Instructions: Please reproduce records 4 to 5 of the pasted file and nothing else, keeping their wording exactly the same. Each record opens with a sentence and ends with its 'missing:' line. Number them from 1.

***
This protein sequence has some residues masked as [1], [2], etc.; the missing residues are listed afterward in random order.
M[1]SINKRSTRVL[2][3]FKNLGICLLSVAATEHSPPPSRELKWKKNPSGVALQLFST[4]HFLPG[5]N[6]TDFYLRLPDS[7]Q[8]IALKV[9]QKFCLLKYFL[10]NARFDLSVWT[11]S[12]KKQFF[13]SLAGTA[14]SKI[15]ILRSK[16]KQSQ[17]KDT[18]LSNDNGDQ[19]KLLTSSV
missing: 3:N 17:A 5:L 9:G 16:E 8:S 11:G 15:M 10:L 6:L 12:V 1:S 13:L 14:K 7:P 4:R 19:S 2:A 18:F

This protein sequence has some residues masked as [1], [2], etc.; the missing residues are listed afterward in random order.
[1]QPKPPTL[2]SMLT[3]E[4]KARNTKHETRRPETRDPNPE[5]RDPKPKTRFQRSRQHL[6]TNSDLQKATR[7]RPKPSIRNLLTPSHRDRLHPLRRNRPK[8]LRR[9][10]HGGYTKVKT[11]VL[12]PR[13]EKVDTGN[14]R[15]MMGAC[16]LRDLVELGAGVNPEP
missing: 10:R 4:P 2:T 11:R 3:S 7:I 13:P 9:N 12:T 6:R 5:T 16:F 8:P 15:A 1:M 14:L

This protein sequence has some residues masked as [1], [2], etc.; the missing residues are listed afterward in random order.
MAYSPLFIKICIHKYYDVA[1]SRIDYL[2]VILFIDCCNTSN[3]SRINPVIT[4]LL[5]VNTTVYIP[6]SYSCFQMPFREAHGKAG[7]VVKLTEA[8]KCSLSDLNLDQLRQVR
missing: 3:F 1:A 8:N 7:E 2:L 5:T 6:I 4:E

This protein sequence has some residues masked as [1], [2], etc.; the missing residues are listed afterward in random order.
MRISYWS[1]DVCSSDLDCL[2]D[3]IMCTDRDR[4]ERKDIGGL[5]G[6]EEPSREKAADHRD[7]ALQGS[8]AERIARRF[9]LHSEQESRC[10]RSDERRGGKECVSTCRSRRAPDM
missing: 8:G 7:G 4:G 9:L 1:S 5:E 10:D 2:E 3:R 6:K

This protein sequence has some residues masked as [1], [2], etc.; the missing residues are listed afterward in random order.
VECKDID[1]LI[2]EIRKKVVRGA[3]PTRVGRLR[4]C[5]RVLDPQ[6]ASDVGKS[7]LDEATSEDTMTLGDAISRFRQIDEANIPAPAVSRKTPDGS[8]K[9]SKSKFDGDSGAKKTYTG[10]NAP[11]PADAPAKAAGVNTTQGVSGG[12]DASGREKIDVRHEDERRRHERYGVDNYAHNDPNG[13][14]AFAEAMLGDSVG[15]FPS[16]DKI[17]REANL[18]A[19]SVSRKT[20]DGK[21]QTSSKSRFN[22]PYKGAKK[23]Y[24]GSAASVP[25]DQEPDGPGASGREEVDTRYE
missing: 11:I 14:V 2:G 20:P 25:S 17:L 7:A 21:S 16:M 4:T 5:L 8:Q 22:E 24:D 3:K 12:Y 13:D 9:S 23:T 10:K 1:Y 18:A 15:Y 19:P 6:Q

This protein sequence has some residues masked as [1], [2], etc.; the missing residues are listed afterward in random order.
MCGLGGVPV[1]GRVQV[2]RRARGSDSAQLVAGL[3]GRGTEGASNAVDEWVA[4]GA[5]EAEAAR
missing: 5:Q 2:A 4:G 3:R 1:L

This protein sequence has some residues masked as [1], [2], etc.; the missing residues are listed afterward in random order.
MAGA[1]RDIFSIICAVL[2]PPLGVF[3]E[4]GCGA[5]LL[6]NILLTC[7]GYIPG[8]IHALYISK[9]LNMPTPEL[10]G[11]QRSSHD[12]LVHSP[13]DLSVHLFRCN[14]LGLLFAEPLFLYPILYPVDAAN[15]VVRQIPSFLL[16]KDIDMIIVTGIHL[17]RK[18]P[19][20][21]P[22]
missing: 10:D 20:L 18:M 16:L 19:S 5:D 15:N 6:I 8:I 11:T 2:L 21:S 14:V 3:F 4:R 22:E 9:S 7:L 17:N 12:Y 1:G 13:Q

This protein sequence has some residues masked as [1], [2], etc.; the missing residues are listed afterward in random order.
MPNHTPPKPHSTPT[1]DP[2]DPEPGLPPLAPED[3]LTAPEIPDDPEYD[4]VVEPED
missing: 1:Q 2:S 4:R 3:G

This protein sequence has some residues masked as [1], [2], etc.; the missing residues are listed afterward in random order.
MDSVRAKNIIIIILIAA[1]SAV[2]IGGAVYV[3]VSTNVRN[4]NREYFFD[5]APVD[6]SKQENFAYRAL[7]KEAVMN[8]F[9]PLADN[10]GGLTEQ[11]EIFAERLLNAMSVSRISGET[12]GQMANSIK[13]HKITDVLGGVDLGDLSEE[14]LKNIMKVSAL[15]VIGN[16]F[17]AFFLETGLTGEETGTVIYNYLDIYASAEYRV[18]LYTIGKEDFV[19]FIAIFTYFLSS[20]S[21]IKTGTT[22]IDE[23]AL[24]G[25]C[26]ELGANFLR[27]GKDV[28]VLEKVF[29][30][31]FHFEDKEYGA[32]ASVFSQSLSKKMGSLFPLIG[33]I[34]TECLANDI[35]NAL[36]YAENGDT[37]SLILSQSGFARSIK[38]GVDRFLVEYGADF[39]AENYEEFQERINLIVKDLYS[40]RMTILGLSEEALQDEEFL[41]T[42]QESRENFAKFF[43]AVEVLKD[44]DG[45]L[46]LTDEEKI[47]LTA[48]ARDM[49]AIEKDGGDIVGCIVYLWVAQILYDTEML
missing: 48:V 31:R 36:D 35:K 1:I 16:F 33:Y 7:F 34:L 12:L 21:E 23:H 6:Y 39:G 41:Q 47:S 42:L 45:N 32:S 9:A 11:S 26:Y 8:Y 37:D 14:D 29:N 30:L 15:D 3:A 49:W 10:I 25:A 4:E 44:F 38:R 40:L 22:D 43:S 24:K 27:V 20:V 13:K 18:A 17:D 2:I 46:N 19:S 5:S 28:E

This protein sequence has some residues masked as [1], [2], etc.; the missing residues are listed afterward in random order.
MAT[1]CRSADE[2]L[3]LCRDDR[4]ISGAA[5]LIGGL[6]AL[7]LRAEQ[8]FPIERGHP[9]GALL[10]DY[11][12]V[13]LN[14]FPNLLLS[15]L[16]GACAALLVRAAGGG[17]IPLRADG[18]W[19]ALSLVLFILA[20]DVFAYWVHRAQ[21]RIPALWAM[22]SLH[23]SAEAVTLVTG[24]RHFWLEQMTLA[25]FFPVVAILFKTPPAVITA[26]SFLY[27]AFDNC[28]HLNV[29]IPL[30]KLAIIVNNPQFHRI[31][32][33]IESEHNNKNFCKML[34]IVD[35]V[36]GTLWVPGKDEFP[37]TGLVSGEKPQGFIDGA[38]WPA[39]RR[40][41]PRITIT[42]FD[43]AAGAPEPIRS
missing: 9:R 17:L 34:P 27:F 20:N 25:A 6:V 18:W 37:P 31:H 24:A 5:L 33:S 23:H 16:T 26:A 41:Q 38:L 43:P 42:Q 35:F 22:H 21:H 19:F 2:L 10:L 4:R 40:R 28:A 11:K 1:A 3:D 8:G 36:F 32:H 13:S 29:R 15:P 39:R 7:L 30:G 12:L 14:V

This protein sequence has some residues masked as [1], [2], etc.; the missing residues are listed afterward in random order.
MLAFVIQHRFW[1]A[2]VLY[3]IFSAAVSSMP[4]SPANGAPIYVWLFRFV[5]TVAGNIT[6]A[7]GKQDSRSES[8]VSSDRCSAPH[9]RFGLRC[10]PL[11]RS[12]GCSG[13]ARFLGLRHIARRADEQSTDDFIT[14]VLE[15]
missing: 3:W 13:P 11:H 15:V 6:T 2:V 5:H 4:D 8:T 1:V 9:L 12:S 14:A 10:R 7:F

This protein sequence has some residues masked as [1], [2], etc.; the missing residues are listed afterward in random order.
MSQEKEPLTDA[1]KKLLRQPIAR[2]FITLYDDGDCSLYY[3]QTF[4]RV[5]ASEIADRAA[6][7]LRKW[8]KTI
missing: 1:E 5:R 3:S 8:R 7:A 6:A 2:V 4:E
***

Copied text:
This protein sequence has some residues masked as [1], [2], etc.; the missing residues are listed afterward in random order.
MRISYWS[1]DVCSSDLDCL[2]D[3]IMCTDRDR[4]ERKDIGGL[5]G[6]EEPSREKAADHRD[7]ALQGS[8]AERIARRF[9]LHSEQESRC[10]RSDERRGGKECVSTCRSRRAPDM
missing: 8:G 7:G 4:G 9:L 1:S 5:E 10:D 2:E 3:R 6:K

This protein sequence has some residues masked as [1], [2], etc.; the missing residues are listed afterward in random order.
VECKDID[1]LI[2]EIRKKVVRGA[3]PTRVGRLR[4]C[5]RVLDPQ[6]ASDVGKS[7]LDEATSEDTMTLGDAISRFRQIDEANIPAPAVSRKTPDGS[8]K[9]SKSKFDGDSGAKKTYTG[10]NAP[11]PADAPAKAAGVNTTQGVSGG[12]DASGREKIDVRHEDERRRHERYGVDNYAHNDPNG[13][14]AFAEAMLGDSVG[15]FPS[16]DKI[17]REANL[18]A[19]SVSRKT[20]DGK[21]QTSSKSRFN[22]PYKGAKK[23]Y[24]GSAASVP[25]DQEPDGPGASGREEVDTRYE
missing: 11:I 14:V 2:G 20:P 25:S 17:L 7:A 21:S 16:M 4:T 5:L 8:Q 22:E 24:D 3:K 12:Y 13:D 9:S 23:T 10:K 1:Y 18:A 15:Y 19:P 6:Q